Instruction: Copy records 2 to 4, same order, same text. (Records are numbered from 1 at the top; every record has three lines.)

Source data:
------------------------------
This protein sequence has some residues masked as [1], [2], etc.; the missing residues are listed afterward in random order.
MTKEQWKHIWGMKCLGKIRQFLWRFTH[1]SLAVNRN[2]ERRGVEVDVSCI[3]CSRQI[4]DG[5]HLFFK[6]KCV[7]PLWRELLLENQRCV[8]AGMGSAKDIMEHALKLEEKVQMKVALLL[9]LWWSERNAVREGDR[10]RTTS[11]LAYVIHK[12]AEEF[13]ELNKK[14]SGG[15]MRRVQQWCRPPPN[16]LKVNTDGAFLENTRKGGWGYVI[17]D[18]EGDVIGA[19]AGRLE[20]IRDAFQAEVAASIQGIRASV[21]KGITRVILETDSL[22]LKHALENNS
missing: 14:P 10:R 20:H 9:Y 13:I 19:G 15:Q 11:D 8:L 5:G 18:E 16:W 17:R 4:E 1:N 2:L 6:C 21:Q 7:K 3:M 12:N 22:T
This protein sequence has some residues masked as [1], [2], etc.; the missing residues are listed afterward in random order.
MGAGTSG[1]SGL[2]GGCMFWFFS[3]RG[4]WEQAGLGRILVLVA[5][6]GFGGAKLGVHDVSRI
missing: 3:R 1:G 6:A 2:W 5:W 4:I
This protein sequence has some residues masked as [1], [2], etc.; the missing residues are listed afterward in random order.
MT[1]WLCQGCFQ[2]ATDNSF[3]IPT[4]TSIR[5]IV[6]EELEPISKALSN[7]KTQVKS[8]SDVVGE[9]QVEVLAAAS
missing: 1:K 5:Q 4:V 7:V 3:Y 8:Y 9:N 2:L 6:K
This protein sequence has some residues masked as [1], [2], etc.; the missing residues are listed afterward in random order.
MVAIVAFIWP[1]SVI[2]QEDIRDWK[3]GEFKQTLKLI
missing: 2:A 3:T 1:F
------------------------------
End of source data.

This protein sequence has some residues masked as [1], [2], etc.; the missing residues are listed afterward in random order.
MGAGTSG[1]SGL[2]GGCMFWFFS[3]RG[4]WEQAGLGRILVLVA[5][6]GFGGAKLGVHDVSRI
missing: 3:R 1:G 6:A 2:W 5:W 4:I
This protein sequence has some residues masked as [1], [2], etc.; the missing residues are listed afterward in random order.
MT[1]WLCQGCFQ[2]ATDNSF[3]IPT[4]TSIR[5]IV[6]EELEPISKALSN[7]KTQVKS[8]SDVVGE[9]QVEVLAAAS
missing: 1:K 5:Q 4:V 7:V 3:Y 8:Y 9:N 2:L 6:K
This protein sequence has some residues masked as [1], [2], etc.; the missing residues are listed afterward in random order.
MVAIVAFIWP[1]SVI[2]QEDIRDWK[3]GEFKQTLKLI
missing: 2:A 3:T 1:F